It’s full steam ahead in building upon the industrial park infrastructure in Santa Rosa County.
The county is committing roughly $2.8 million of Triumph money toward phased improvements at the Northwest Florida Industrial Park at Interstate 10.
Triumph Gulf Coast awarded the county $3.5 million in September of 2020 for infrastructure improvements at the park. The latest construction award will include a master stormwater pond, a two-lane roadway into the park, a lift station and force main piping, and water service connections.
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Santa Rosa Commission Chairman Bob Cole told the News Journal he was pleased with the commitment to the industrial infrastructure.
“We feel like we’re doing a real good job,” Cole said. “… We’ve got quite a few prospective tenants looking at that park already.”
The Northwest Florida Industrial Park at I-10 is about 90 acres and is dedicated mainly to the transportation sector.
The park was meant to welcome the long-awaited “Project Unstoppable,” but the unidentified company recently decided to pull out.
Last September, the Board of County Commissioners agreed to accept a $2.5 million bid from a developer in the Midwest to build on about 50 acres of the industrial park as part of “Project Unstoppable.”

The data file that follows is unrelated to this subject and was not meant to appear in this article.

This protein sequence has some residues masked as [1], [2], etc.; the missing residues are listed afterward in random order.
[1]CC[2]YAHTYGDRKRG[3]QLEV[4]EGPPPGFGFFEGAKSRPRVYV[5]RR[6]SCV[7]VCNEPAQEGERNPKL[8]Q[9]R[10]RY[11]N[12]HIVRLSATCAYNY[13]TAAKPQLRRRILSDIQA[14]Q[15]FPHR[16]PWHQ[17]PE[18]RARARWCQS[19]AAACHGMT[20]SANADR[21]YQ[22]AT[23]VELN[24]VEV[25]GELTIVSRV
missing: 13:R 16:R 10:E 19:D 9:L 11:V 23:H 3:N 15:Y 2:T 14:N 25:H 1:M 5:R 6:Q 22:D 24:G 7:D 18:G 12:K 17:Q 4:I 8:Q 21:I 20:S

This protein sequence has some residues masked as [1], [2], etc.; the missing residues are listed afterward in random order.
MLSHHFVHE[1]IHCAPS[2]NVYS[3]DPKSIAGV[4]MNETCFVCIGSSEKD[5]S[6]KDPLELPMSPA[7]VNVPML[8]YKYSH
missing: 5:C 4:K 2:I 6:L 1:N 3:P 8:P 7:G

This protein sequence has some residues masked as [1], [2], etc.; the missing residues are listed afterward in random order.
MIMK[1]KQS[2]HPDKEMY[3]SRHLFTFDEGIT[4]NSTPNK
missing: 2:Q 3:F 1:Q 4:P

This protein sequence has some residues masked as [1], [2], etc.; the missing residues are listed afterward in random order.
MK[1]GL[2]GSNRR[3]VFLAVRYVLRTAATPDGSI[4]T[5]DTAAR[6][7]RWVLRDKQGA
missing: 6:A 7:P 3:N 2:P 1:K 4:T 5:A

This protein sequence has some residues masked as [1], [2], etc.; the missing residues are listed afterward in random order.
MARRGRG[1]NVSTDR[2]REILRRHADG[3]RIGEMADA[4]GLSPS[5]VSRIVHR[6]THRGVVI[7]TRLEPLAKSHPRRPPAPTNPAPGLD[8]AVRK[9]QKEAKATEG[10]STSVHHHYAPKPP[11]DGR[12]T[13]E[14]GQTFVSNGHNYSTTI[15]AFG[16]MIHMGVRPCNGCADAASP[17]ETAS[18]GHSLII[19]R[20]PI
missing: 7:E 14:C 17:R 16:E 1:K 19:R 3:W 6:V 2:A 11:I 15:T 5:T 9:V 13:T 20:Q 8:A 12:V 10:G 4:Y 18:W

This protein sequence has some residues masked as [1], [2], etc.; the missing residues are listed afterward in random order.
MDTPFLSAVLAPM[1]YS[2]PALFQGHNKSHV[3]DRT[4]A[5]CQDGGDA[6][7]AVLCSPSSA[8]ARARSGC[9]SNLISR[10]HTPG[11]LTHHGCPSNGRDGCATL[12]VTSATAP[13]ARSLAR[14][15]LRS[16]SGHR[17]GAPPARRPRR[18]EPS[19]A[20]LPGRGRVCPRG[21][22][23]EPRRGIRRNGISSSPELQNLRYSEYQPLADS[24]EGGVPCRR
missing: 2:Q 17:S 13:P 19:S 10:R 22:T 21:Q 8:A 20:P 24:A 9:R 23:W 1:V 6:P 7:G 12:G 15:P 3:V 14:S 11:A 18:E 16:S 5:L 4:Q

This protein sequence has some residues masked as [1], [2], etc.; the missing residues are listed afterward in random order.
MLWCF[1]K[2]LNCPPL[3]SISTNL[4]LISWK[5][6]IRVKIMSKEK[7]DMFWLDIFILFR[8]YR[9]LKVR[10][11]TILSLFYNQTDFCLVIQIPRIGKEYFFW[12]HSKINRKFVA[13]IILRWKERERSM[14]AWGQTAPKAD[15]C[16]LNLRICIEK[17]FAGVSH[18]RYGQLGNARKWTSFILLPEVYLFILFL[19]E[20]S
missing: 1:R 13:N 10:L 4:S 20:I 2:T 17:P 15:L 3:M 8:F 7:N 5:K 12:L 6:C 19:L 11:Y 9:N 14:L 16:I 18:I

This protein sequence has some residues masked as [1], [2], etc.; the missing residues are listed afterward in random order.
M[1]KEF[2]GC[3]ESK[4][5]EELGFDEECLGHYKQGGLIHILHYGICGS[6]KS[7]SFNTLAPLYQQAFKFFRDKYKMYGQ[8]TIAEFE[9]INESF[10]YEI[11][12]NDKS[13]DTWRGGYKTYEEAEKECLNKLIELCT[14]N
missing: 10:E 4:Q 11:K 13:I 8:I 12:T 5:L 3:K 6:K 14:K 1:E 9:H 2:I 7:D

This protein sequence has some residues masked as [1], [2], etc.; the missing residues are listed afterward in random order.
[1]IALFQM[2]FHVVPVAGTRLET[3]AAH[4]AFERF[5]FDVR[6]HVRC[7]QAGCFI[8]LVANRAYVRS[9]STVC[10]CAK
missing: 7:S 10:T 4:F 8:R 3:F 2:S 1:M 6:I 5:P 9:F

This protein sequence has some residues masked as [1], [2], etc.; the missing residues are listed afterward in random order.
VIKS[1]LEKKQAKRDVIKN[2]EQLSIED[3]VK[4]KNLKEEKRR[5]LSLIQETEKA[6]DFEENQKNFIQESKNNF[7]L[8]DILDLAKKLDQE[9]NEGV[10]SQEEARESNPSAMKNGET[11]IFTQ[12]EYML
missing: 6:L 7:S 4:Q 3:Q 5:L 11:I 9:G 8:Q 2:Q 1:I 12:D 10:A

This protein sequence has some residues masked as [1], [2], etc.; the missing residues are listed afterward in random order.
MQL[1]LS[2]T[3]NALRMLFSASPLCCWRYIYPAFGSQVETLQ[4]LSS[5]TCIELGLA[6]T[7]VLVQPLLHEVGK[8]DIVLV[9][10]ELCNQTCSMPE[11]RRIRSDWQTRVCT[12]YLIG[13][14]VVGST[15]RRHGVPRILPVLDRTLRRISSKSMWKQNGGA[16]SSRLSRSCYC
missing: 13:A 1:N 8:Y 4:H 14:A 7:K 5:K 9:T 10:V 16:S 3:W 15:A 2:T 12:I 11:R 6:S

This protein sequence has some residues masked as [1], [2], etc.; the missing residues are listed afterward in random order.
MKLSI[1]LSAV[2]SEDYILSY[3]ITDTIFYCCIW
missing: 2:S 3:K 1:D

The last remaining parcel at this park, which was 7 acres, has been spoken for by a distribution company.
The Pennsylvania-based ice cream brand, Hershey’s Ice Cream, is also relocating its distribution facility in Pensacola to the park
That facility is set to be constructed in an 8-acre parcel and the company has submitted a bid of about $300,000 for the land.
It is expected to take about three years for the facility to be up and running, and the company will have a minimum of 20 employees.
that the industrial parks are an important component of the county.
“I think the industrial parks are an integral part of the overall economic development of the county. I think it’s only one part,” County Commissioner Colten Wright told the News Journal. “We obviously have tourism, and tourism is a significant part of the economy for Santa Rosa County. But, it would be unwise to try to rely only on that.”
Cole recognized that the county is limited on available space at its industrial parks, and he added there were some factors outside the county’s control that are impacting potential tenants’ decisions.
“Unfortunately, right now, several of the tenants are a little gun-shy because of the high cost of development,” Cole said. “They’ve got their options open but they’re kind of taking a wait-and-see attitude hoping that construction costs will level off or perhaps come down before they go ahead and move forward.”
He also credited industrial parks with offering jobs good enough to keep talent in Santa Rosa County. But Cole said that Florida has its own challenges because of the threat of natural disaster.
“Insurance gets us because we’re in Florida and because we’re expected to have hurricanes. Some insurance companies have a much higher premium for a company that wants to move here, (rather) than moving up to Montgomery or somewhere like that,” Cole said.
Cole said suggested that the state legislature should explore a way to alleviate those insurance costs.